Even Joe Paterno, who's been coaching since leather helmets were all the rage, can slip up with the NCAA every now and again.
The 84-year-old coach acknowledged Monday that he inadvertently broke an NCAA rule while walking through his own campus at Penn State. He said he stopped to watch several football players during their voluntary workout -- he didn't speak to anyone -- and then reported back to his other coaches that one player in particular looked good. One of the assistant coaches then told Paterno that he had committed an NCAA violation.
Of course, it's a minor violation, but one that Penn State has already acknowledged it's reporting to the NCAA.
"Our compliance office is aware and will relay the circumstances to determine if there was a secondary violation," Penn State spokesman Jeff Nelson told the Pittsburgh Tribune-Review.
The result will likely be a reprimand that amounts to a slap on the wrist, but it still has to be reported to maintain good NCAA standing.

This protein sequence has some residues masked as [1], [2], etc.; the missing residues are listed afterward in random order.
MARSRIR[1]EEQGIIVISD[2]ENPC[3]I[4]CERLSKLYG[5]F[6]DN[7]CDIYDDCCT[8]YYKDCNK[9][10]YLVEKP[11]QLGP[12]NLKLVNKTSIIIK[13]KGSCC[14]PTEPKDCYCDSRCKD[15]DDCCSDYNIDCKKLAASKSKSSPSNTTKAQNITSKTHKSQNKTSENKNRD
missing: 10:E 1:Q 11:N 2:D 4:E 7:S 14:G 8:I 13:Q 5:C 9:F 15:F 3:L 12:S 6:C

Paterno actually spilled the beans during a taping of "Difference Makers: Life Lessons with Paterno and Krzyzewski," which chronicles the careers of the Penn State coach and Duke basketball coach Mike Krzyzewski.
Paterno was responding to a question about the current state of NCAA athletics and both he and Krzyzewski said the rules needed to be updated to keep up with modern times.
However, watching players during voluntary workouts has always been a no-no for college coaches and a rule that most coaches obey. After all, it's a lot easier to have one of the captains come to the coaches' offices and report everything that goes on at the workout anyway.